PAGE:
Two people in Spain had to seek medical treatment this summer after being bitten by bats with rabies. The first case took place on June 21, near the northern Spanish city of Valladolid, while the second happened just two days later more than 650 kilometers away in the southern city of Huelva.
In the first incident, a 59-year-old woman was bitten by the animal when she opened a cupboard in her house and it flew out from within. The second case saw a 19-year-old man bitten after he tried to take the bat away from his cat, which was toying with it.
They were lucky and the health services have worked well
Rufino Álamo, Castilla y León regional government
Since 1987, there have been just 17 cases of people being attacked by bats in Spain.
The two victims are in a good state of health after receiving early treatment against rabies, which involves cleaning the wound, an injection of rabies immune globulin, and a course of vaccinations. In both cases, the victims took the bats with them to the health center, allowing for analysis at the National Microbiology Center. Both animals were carrying European bat Lyssavirus type 1 (EBLV-1).
“They were lucky and the health services have worked well,” said Rufino Álamo, the head of public health information for the Castilla y León regional government. “Rabies is deadly in practically all cases if it develops. It’s important to remember that if anyone is in a similar situation, they should wash the wound well with water and soap and immediately seek medical help at a public center. It is also good to explain to children, who usually play with animals if they find them, that they shouldn’t touch bats and, in the case of a bite, they should immediately tell their parents.”
The coincidence of the two cases taking place in barely three days is attention grabbing, but not statistically important, experts say
The coincidence of the two cases taking place in barely three days is attention-grabbing, but not statistically relevant, experts say. “It could be either a coincidence or the early signs of something, but we don’t have the data to reach conclusions,” says Elías Fernando Rodríguez Ferri, a professor in animal health at the University of León.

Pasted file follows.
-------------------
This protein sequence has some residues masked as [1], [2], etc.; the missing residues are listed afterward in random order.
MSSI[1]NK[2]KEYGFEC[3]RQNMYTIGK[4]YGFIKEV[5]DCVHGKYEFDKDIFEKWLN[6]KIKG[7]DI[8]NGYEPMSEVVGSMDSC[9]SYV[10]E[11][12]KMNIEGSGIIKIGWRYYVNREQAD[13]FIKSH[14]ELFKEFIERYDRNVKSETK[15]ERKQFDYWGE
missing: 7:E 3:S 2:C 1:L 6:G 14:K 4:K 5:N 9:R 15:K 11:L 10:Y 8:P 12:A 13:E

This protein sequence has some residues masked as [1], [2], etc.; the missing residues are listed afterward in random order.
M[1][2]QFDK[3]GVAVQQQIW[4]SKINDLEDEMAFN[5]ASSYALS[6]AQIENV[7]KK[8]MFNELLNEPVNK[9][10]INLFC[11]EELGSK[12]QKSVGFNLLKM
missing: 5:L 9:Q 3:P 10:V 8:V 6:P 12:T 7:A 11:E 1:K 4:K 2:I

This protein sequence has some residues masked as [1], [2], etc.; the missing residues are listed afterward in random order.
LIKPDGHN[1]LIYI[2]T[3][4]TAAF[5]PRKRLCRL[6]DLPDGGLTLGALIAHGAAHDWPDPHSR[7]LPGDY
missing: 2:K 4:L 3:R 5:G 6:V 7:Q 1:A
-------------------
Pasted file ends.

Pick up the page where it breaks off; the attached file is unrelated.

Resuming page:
The rabies viruses are divided into what researchers call “two cycles.” The so-called “urban” cycle, caused by just one virus, causes around 60,000 deaths a year worldwide, almost always due to dog bites in developing countries. “The dog gets the virus from a wild animal, and if it hasn’t been vaccinated, it develops the disease,” explains Rodríguez Ferri. “Its behavior changes, it becomes aggressive and transmits rabies by biting other mammals in its environment – dogs, horses – and also human beings.”
The last outbreak of the urban cycle in Spain took place in Málaga in 1975, killing two people. After mass vaccination campaigns in the 1960s and 1970s, there were no more reported cases in the country. But in 2004 a woman of Moroccan origin died in Madrid after having contracted rabies in her country, where rabies in dogs is yet to be wiped out.
The last outbreak of the “urban cycle” of rabies in Spain took place in Málaga in 1975, and caused the deaths of two people
The “bat cycle” is caused by the other viruses in the family. Some of these viruses cause the animals to get sick, but others simply carry the virus and transmit it, without suffering any of the ill-effects.
“In this case, the virus travels directly from the carrier to humans,” explains Rodríguez-Ferri. “If anyone comes into contact with a bat, they risk contracting the virus. That’s why it’s important not to touch them, dead or alive.”
In the rest of Europe, a dozen people have died over the last 20 years after being bitten by bats and not requesting medical assistance until the symptoms started to develop. In the United States, around three people die every year of the same cause. The symptoms in humans include fever, changes in mood, nausea and vomiting, photophobia, drooling and convulsions.
English version by Simon Hunter.